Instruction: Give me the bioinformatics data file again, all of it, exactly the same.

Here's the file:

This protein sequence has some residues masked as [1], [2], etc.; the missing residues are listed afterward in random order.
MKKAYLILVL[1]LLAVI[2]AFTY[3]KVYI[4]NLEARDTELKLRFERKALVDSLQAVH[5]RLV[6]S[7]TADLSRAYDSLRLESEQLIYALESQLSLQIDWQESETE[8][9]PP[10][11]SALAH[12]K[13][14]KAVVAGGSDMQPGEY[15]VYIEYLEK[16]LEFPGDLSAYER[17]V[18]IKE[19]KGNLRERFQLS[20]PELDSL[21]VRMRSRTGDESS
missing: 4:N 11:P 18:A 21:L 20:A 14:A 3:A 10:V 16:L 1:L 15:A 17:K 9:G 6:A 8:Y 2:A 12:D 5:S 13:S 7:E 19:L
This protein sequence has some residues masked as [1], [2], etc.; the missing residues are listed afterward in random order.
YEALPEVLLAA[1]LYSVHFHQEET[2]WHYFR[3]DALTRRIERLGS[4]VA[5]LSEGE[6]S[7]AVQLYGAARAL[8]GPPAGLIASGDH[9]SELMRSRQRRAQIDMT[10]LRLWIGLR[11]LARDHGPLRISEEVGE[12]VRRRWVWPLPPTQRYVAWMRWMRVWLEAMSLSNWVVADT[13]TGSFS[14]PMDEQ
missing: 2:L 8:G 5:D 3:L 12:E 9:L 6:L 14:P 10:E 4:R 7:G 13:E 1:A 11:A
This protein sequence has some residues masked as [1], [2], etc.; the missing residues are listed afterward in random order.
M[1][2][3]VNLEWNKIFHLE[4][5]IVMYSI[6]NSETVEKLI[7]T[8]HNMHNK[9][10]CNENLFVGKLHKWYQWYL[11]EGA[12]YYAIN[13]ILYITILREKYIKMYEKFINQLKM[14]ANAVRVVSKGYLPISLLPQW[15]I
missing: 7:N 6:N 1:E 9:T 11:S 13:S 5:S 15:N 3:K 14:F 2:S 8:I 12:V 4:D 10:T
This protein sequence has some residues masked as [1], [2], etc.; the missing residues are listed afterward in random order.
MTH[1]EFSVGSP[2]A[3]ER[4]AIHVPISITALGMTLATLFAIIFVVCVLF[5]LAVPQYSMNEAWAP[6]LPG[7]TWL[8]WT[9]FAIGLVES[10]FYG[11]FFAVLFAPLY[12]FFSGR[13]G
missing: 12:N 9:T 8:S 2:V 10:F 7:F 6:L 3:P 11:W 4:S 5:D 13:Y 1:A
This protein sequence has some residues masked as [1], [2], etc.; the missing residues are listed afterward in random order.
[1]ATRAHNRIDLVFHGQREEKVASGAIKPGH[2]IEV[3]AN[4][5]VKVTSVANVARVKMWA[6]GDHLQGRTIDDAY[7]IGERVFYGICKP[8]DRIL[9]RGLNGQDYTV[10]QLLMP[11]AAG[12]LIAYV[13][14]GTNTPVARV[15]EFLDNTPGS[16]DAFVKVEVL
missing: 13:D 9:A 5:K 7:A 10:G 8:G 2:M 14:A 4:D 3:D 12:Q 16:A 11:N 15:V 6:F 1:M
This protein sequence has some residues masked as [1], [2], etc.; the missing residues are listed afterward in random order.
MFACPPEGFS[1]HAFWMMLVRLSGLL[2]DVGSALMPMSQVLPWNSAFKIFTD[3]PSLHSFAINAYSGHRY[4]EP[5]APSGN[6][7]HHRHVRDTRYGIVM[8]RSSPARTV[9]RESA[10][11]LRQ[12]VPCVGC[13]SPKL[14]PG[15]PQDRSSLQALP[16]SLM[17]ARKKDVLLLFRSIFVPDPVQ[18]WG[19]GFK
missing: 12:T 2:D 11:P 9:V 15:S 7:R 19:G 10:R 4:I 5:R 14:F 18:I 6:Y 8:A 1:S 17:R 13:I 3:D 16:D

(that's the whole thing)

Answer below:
This protein sequence has some residues masked as [1], [2], etc.; the missing residues are listed afterward in random order.
MKKAYLILVL[1]LLAVI[2]AFTY[3]KVYI[4]NLEARDTELKLRFERKALVDSLQAVH[5]RLV[6]S[7]TADLSRAYDSLRLESEQLIYALESQLSLQIDWQESETE[8][9]PP[10][11]SALAH[12]K[13][14]KAVVAGGSDMQPGEY[15]VYIEYLEK[16]LEFPGDLSAYER[17]V[18]IKE[19]KGNLRERFQLS[20]PELDSL[21]VRMRSRTGDESS
missing: 4:N 11:P 18:A 21:L 20:A 14:A 3:A 10:V 16:L 1:L 15:A 17:K 9:G 6:A 8:Y 2:A 12:D 5:S 13:S 7:E 19:L
This protein sequence has some residues masked as [1], [2], etc.; the missing residues are listed afterward in random order.
YEALPEVLLAA[1]LYSVHFHQEET[2]WHYFR[3]DALTRRIERLGS[4]VA[5]LSEGE[6]S[7]AVQLYGAARAL[8]GPPAGLIASGDH[9]SELMRSRQRRAQIDMT[10]LRLWIGLR[11]LARDHGPLRISEEVGE[12]VRRRWVWPLPPTQRYVAWMRWMRVWLEAMSLSNWVVADT[13]TGSFS[14]PMDEQ
missing: 2:L 8:G 5:D 3:L 12:E 9:L 6:L 14:P 10:E 4:R 7:G 13:E 1:A 11:A
This protein sequence has some residues masked as [1], [2], etc.; the missing residues are listed afterward in random order.
M[1][2][3]VNLEWNKIFHLE[4][5]IVMYSI[6]NSETVEKLI[7]T[8]HNMHNK[9][10]CNENLFVGKLHKWYQWYL[11]EGA[12]YYAIN[13]ILYITILREKYIKMYEKFINQLKM[14]ANAVRVVSKGYLPISLLPQW[15]I
missing: 7:N 6:N 1:E 9:T 11:S 13:S 5:S 15:N 3:K 14:F 2:S 8:I 12:V 4:D 10:T
This protein sequence has some residues masked as [1], [2], etc.; the missing residues are listed afterward in random order.
MTH[1]EFSVGSP[2]A[3]ER[4]AIHVPISITALGMTLATLFAIIFVVCVLF[5]LAVPQYSMNEAWAP[6]LPG[7]TWL[8]WT[9]FAIGLVES[10]FYG[11]FFAVLFAPLY[12]FFSGR[13]G
missing: 12:N 9:T 8:S 2:V 10:F 7:F 6:L 3:P 11:W 4:S 5:D 13:Y 1:A
This protein sequence has some residues masked as [1], [2], etc.; the missing residues are listed afterward in random order.
[1]ATRAHNRIDLVFHGQREEKVASGAIKPGH[2]IEV[3]AN[4][5]VKVTSVANVARVKMWA[6]GDHLQGRTIDDAY[7]IGERVFYGICKP[8]DRIL[9]RGLNGQDYTV[10]QLLMP[11]AAG[12]LIAYV[13][14]GTNTPVARV[15]EFLDNTPGS[16]DAFVKVEVL
missing: 13:D 9:A 5:K 7:A 10:G 8:G 2:M 14:A 4:D 3:D 12:Q 16:A 11:N 15:V 6:F 1:M
This protein sequence has some residues masked as [1], [2], etc.; the missing residues are listed afterward in random order.
MFACPPEGFS[1]HAFWMMLVRLSGLL[2]DVGSALMPMSQVLPWNSAFKIFTD[3]PSLHSFAINAYSGHRY[4]EP[5]APSGN[6][7]HHRHVRDTRYGIVM[8]RSSPARTV[9]RESA[10][11]LRQ[12]VPCVGC[13]SPKL[14]PG[15]PQDRSSLQALP[16]SLM[17]ARKKDVLLLFRSIFVPDPVQ[18]WG[19]GFK
missing: 12:T 2:D 11:P 9:V 15:S 7:R 19:G 10:R 4:I 5:R 14:F 18:I 6:Y 8:A 1:S 17:R 13:I 3:D 16:D